Sears Holdings Chairman Eddie Lampert has confirmed that he and his hedge fund ESL Investments have increased their last-ditch bid to $5 billion to save the 126-year-old chain from liquidation. Sears will assess the bid during a Jan. 14 bankruptcy auction.
Despite Lampert’s failure to submit a revised offer by the Jan. 9 bidding deadline after Sears rejected his $4.4 billion bid, U.S. Bankruptcy Court Judge Robert Drain agreed to give him an additional day to place another bid.A group of Sears creditors, including some landlords and vendors, have strongly protested the bid, claiming that it fell short in covering vendor fees and payments. The group has been calling for the chain to shut its doors for good, saying they will recover more money in a liquidation scenario.
As part of the previous bid, Lampert planned to acquire 425 Sears and Kmart stores that are still open. The new offer is anticipated to preserve up to 50,000 jobs and cover approximately $166 million in merchandise payment obligations to vendors and $43 million in additional severance costs. The hedge fund also will assume $135 million in tax bills for properties that Lampert hopes to acquire as part of the deal. The bid even would award $35 million to unsecured creditors in exchange for a release from future litigation over transactions that ESL Investments has carried out in the past.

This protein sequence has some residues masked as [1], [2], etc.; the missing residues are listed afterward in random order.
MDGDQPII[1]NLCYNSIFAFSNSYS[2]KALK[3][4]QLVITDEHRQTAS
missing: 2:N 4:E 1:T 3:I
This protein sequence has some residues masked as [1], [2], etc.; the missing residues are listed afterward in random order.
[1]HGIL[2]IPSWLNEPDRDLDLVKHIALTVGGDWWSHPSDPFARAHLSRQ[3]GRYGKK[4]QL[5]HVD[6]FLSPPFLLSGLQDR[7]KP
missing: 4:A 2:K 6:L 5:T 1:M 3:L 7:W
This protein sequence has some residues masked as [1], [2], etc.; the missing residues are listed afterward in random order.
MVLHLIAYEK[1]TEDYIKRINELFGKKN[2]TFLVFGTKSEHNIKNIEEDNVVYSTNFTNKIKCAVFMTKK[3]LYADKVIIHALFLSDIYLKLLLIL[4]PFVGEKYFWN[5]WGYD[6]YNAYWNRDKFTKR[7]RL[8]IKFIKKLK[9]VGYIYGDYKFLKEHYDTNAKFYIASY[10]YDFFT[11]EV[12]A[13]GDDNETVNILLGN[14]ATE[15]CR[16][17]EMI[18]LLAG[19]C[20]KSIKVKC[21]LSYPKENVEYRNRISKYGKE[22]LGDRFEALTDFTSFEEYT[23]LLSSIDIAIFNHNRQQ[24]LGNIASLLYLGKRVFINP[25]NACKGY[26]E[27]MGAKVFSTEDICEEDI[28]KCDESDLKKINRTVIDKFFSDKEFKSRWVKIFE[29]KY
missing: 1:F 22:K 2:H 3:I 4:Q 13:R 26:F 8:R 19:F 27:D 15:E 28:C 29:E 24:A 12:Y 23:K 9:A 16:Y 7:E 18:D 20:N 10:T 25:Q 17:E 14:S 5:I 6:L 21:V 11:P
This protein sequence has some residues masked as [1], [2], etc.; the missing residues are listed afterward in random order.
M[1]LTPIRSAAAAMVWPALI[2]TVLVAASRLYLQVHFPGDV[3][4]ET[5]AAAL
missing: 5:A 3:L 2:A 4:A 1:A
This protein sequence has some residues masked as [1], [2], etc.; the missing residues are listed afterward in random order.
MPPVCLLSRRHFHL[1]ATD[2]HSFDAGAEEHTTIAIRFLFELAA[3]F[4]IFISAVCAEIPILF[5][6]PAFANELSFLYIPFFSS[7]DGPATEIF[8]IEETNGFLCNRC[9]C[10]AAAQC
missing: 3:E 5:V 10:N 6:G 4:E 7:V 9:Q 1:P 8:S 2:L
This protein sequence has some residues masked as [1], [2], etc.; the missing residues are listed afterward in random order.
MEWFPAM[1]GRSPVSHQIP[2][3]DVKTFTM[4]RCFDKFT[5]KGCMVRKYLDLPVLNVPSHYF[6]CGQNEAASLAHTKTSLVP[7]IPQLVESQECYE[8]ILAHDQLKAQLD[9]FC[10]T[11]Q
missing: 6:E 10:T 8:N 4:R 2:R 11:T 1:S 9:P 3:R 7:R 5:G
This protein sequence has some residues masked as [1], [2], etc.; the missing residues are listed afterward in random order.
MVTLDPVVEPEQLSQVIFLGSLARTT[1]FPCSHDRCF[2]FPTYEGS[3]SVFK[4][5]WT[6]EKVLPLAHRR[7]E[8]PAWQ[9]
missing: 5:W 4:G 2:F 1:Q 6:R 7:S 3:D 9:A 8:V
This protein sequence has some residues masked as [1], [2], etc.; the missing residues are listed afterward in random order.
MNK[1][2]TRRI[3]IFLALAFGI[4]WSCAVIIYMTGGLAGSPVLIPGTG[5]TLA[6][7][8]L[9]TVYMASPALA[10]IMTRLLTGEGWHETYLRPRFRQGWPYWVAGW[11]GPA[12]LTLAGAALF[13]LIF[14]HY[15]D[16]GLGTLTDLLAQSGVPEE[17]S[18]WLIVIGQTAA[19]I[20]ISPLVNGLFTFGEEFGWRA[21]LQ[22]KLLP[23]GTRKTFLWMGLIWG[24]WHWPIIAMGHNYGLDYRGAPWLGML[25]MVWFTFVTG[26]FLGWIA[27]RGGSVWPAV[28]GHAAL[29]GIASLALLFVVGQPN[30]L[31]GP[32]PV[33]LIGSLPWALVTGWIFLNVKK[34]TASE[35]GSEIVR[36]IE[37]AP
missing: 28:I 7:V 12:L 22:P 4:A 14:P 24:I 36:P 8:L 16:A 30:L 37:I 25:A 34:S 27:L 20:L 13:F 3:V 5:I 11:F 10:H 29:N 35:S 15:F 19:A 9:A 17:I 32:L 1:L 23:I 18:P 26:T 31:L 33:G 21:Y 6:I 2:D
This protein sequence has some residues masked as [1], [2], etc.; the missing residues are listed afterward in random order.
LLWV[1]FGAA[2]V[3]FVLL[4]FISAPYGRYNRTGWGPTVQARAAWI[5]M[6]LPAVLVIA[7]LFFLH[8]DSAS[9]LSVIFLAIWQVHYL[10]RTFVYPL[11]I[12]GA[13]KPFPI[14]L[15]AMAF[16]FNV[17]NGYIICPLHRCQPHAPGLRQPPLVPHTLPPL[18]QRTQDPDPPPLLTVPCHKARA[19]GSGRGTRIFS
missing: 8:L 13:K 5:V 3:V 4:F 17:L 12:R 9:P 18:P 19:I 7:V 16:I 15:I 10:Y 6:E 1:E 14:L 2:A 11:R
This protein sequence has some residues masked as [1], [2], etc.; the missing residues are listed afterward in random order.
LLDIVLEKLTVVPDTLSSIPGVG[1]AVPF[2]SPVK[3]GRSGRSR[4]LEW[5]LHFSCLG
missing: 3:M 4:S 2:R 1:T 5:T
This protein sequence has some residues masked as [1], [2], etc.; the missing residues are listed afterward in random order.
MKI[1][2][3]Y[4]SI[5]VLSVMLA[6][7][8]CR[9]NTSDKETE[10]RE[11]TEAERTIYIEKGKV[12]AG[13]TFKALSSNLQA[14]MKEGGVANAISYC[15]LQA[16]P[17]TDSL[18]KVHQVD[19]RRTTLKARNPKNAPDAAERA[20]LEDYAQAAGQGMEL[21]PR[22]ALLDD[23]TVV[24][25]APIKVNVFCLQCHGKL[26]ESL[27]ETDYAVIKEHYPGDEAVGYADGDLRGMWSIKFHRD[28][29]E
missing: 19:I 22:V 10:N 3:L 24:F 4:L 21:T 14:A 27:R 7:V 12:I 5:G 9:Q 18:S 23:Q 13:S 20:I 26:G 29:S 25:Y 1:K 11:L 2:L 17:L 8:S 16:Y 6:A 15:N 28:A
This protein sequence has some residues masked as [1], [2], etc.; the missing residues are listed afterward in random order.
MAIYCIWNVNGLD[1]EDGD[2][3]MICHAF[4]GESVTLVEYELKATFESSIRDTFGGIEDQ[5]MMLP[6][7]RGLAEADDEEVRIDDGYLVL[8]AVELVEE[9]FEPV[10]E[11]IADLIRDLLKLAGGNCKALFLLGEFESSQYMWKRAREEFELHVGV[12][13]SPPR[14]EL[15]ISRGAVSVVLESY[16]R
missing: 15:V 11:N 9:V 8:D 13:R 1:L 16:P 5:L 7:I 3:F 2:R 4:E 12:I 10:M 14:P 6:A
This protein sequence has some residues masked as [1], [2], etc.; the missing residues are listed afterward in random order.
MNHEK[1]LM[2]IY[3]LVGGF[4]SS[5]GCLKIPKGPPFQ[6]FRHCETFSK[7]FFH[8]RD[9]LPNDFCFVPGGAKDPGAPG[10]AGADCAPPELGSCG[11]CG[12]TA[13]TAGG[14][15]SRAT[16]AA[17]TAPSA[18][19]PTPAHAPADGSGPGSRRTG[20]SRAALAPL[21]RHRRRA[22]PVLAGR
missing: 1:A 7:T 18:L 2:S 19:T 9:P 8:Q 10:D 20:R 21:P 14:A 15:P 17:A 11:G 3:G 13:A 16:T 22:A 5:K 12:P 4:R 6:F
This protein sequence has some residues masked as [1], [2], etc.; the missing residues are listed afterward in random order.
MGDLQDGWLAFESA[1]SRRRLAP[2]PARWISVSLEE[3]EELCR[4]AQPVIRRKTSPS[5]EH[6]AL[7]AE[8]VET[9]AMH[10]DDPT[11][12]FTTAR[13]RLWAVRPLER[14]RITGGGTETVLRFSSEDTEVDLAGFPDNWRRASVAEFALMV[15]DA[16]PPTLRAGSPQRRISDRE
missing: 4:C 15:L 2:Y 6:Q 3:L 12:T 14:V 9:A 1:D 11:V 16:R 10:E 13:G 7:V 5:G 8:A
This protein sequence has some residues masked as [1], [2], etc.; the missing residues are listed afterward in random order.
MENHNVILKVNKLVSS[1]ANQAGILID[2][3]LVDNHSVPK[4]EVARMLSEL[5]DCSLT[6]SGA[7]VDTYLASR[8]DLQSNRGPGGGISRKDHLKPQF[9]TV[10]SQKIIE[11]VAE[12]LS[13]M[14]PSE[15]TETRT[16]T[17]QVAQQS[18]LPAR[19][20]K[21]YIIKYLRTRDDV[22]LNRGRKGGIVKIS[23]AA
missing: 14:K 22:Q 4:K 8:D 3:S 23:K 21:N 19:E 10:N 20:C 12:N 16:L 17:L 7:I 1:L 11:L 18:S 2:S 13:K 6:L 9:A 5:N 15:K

Ultimately, the Sears Board of Directors will need to decide how Lampert’s bid stacks up against a rival offer from a liquidator. Sears has until 5 pm Eastern on Jan. 13 to agree to allow ESL to be a part of the auction. If not, ESL will pull its bid. The bid also will be pulled if Sears does not confirm that ESL has been selected as a “successful bidder” by 5 pm ET on Jan. 16.
Prior to the extension, the retailer had been planning for a separate February auction of its assets and real estate. Lampert still planned to bid for some of those assets if his efforts to stave off liquidation failed. The assets could potentially include the Kenmore brand, which Lampert already offered to buy for $400 million prior to the retailer’s bankruptcy declaration.
“The one category of strength is their appliance business, which has continued to capture a relatively strong (albeit declining) share of category sales and has driven adequate search visibility,” said Chad Bright, Managing VP at Gartner in commentary provided to Retail TouchPoints. “What remains to be seen is what happens to the Kenmore brand, which has continued to be a bright spot and has maintained strong consumer awareness, with indexed Google search volume outpacing Kitchen Aid by nearly 3X.”